I don’t think I’m a particularly brilliant photographer. Sure, I’ve carved out a little niche here in a small part of the world and my landscape photography is relatively well known amongst the local community, but I’m no big-shot Instagram influencer, I haven’t got a nationally or internationally recognisable name and I sure as shit do not earn a living from photography.
To work for free or to not work for free? For some creatives, this isn’t even a question, but for others, it’s hard to decide, especially if they’re just starting out. As a newbie with no portfolio and with little experience, should you do some free work first? At least for a while? Chase Turnbow believes you should, and he explains his reasoning in his latest video.
I’m sure that many of us have been asked to work for free in all sorts of annoying ways. One cheeky couple recently sent an email to a photographer asking for a coverage of their 10-hour wedding. In return, they offered exposure to the incredible number of 300 guests, 117 of them unmarried. What a tempting offer, right?
Take this email for example. Tim got an email from a ‘high-end interior designer’ based in California asking, not only for free prints but actually asking for the high-res source files. Tim’s response is nothing but priceless, and should be rewad by all photographers that are promised “exposure for work”.
How many times have you been asked to work for free or “for exposure?” No matter your experience and skill, I bet this has happened more than once. But why are there more and more people who aren’t willing to pay photographers for their work? In this video, Jessica Kobeissi discusses this problem and how we can solve it.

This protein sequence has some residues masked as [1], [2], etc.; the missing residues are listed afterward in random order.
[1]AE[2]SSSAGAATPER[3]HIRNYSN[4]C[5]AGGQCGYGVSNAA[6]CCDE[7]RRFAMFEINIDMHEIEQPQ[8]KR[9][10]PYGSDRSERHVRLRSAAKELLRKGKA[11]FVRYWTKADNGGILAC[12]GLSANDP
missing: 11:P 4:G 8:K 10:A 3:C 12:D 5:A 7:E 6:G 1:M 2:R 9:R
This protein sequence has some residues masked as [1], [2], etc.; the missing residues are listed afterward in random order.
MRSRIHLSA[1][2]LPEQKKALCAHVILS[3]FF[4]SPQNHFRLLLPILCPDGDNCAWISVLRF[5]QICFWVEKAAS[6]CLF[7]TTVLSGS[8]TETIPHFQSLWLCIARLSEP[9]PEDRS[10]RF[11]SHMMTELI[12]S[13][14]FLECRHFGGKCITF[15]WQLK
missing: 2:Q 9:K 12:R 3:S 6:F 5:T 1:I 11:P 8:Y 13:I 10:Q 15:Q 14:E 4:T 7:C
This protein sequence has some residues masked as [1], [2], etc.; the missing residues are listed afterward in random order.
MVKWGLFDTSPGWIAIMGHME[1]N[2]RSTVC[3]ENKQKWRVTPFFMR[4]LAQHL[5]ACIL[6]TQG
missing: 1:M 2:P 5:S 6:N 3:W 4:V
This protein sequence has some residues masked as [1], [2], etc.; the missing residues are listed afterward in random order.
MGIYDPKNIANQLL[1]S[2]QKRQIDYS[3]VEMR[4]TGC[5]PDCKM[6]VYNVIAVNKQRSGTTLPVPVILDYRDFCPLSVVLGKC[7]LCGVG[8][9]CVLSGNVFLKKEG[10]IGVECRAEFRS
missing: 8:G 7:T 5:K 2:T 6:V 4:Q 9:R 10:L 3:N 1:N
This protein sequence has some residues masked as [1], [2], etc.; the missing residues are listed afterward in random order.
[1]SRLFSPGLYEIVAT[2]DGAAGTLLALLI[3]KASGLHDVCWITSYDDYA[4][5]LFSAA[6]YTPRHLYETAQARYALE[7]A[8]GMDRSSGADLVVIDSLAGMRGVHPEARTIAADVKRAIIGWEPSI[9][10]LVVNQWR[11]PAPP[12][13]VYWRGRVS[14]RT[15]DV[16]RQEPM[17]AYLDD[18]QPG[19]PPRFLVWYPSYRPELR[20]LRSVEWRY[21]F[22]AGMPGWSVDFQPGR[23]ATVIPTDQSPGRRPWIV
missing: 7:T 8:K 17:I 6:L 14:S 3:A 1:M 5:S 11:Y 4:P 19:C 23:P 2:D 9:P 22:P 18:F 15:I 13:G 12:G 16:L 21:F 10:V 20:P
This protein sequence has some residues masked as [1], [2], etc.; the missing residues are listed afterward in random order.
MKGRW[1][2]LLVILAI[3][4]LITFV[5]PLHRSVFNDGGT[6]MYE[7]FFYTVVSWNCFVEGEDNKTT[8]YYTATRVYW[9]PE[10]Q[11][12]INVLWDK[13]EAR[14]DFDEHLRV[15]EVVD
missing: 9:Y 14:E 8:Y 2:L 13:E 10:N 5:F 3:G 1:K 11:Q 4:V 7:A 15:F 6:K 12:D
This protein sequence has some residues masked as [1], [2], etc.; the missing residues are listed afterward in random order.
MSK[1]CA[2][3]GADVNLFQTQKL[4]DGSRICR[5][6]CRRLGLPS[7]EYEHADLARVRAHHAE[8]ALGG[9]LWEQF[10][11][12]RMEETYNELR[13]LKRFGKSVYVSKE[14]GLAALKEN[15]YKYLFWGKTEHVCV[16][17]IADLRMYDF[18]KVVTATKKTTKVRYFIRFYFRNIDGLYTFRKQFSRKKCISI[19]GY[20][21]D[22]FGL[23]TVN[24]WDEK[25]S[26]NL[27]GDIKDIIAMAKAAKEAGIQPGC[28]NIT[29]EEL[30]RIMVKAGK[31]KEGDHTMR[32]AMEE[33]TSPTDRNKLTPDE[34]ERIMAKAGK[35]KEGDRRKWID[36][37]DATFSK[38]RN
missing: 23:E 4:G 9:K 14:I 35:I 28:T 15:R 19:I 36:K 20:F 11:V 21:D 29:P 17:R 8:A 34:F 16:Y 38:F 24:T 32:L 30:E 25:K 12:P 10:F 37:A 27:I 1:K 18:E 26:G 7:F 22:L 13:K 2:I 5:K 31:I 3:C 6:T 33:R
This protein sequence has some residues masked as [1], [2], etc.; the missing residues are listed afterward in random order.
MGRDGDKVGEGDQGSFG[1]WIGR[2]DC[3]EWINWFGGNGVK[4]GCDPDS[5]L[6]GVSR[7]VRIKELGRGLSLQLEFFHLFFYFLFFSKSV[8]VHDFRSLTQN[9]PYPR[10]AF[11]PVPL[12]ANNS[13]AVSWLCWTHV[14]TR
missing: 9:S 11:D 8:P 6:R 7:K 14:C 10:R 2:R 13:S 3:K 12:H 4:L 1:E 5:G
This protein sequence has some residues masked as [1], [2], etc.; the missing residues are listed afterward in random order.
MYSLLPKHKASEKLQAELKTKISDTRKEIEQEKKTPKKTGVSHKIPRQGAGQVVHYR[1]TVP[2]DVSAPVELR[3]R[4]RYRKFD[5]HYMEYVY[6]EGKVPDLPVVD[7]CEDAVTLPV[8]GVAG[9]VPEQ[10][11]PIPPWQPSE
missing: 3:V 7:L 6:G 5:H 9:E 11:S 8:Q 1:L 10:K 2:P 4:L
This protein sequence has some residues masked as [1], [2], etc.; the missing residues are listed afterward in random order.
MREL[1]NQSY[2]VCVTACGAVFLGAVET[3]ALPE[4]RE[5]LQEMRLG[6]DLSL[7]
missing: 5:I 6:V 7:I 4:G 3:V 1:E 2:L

There are some annoying sentences that photographers, filmmakers, and other creatives hear way too often. And among them, there are plenty of excuses people will use to ask them to work for free. In this amusing video, comedian Tanya Hennessy acts them out in a pretty hilarious way. It’s funny enough not to make you blow your top when you hear them for who knows which time in your life.
My name is Terryis. You could call me a photographer.
Allow me, if you will, to regale you with a tale from my past. I once worked at a liquor store. In fact, it’s where I discovered my penchant for photography, for you see, both of my managers very enthused about the matter at the time. I decided to pick up my own camera, a very tiny Canon Rebel XS. This is where it all began.
The very thought of working for free makes most photographers blow their top. Many of us would agree that working for free is a no-no, but there still are some exceptions. What happens when close friends and family ask you to take their photos for free? It can be a tricky situation. In this video, Tony and Chelsea Northrup discuss this issue and give you some tips when and how to do it (or not to do it).
One of the phrases we often hear is “exposure doesn’t pay the bills.” So an offer to work for exposure makes most photographers fly off the handle. But according to Miguel Quiles, you can turn that exposure into cash and he proposes three ways to do it. So in the end, you might actually be able to pay the bills with exposure. In a certain way.